Oftentimes advertising in the hard luxury sector plays to the prestige factor — incorporating images of yachts or beautiful people in far off locals. Gemfields, one of the world’s leading suppliers of colored gemstones, is taking a different approach with its integrated global campaign, instead aiming to raise consumer awareness of its responsible sourcing practices in Africa.
“We had a lot of healthy debates about what direction to take,” said Gemfields chief executive officer Sean Gilbertson. “This is a fundamental and riskier departure from the norm, instead of looking at the end of the chain, we are going all the way to the beginning to tell people a little bit more about where their gemstones come from. I think linking that to many of the elements that are fundamental to what Gemfields does will hopefully come to resonate with what consumers are beginning to care about today. In other words, where did my gemstone come from, how was it mined, how was it brought to market and what happens on the ground where the gemstones are extracted?”
The campaign film, titled “Every Piece Unique,” takes a lighthearted approach to the weighty issue by bringing pieces of art in a gallery to life through movement and dance. The characters — developed by MPC Creative using motion capture, VFX and CGI animation — each represent one of the core values of the mining company’s business: transparency, a founding principle of the mining company’s business; education, the company supports life-changing initiatives for the communities near its mines; conservation, Gemfields works with partners to protect Africa’s wildlife and biodiversity; health, they provide health care to areas around their mines, and livelihood, a nod to the local farming programs they foster. The characters’ dance at the base of a flowering Baobab tree, known in Africa as the “tree of life,” a symbol meant to embody “sustainability,” which is Gemfields’ overarching approach to how it communicates in and around its mining operations.
The two-year campaign launched Oct. 1 and employs an integrated approach across several channels, including social, digital and print. “I think the integrated approach is fundamental today, people consume information through so many channels,” the London-based ceo said. “I’m a big believer in the old-fashioned benchmark of getting the message in the consumer’s mind several times. So, by using many different channels you increase the chance of doing just that.”
The mining company, whose colored gemstones can be found in many of the industry’s top fine-jewelry collections, unveiled the campaign with a massive banner covering London department store Harrods and wrapping electric versions, featuring the characters from the film, around some of the city’s taxicabs. In New York, it re-created a life-size version of the campaign’s Rhino character, meant to reflect its work with conservation partners in Mozambique and Zambia, where Gemfields’ mines are based. Gilbertson was coy about future activations and installations noting, “we still have many layers to gradually peel away to continue to tell the campaign’s story.”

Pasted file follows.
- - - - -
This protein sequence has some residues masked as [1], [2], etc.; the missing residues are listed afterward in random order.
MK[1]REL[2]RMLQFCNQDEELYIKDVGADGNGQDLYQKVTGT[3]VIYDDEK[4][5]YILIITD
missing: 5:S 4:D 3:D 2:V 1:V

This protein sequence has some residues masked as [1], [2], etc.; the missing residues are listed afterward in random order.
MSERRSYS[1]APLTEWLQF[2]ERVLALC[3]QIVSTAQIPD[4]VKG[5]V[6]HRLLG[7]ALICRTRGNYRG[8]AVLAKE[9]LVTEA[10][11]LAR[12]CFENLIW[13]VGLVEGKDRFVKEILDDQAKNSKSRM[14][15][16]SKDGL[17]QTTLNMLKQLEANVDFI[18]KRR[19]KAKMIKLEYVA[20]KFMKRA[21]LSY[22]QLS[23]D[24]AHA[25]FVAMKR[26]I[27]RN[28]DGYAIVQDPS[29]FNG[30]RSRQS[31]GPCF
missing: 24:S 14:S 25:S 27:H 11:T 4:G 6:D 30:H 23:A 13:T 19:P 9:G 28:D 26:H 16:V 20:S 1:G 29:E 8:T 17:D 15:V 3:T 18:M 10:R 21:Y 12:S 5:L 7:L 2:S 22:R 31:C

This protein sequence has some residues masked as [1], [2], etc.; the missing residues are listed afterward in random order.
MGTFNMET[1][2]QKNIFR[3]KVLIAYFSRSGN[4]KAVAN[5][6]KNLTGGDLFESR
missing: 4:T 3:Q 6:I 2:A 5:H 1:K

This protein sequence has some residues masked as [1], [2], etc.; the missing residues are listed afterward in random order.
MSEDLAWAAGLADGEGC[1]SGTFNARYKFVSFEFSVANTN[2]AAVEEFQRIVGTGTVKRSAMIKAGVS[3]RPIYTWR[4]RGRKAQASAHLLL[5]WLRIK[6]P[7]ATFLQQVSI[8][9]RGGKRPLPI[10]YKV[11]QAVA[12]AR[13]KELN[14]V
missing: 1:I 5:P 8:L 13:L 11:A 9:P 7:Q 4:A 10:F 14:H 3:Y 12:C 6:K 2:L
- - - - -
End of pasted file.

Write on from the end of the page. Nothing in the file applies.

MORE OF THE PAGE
Further, he noted, “I would describe part of the message being that every colored gemstone is wholly distinctive, I do mean this genuinely. That resonates with pieces of original art, which is why we set this in a gallery scene. And those individual personalities and characteristics also echo individual people. Unique gemstones, for unique people,” he said.
The campaign comes at a time when lab-grown gemstones are beginning to gain traction as a disruptor to the mature gemstone industry, but ultimately Gilbertson doesn’t see it as a risk to the mining sector. “There are a lot of people who are trying to go down the root of laboratory-grown stones, thinking that if gemstones are manufactured in laboratories then ‘just think about how much better the world would be because you’d not have all these problems associated with mining in Africa,’” he commented.
“On the contrary, I think that is one of the most harmful and damaging things we could do to any country in Africa because we would be depriving people of the revenue and employment that comes from gemstones. If we suddenly stop that, we are going to have much bigger problems.”
While advertising initiatives spur a lot of internal dialogue about ROI, analytics and costs, Gilbertson was candid when speaking about how he measures the overall campaign.
“I’m going deviate from the marketing and communications message that might talk about online awareness or clicks, coverage in magazines or newspapers. All that is important, but I measure in a very different way,” he said. “If we can help consumers to understand some of the complexities of bringing these gemstones to market, and very importantly the positive lasting contribution that their purchases of African colored gemstones can make to the African continent, then I will consider this campaign as having been successful.”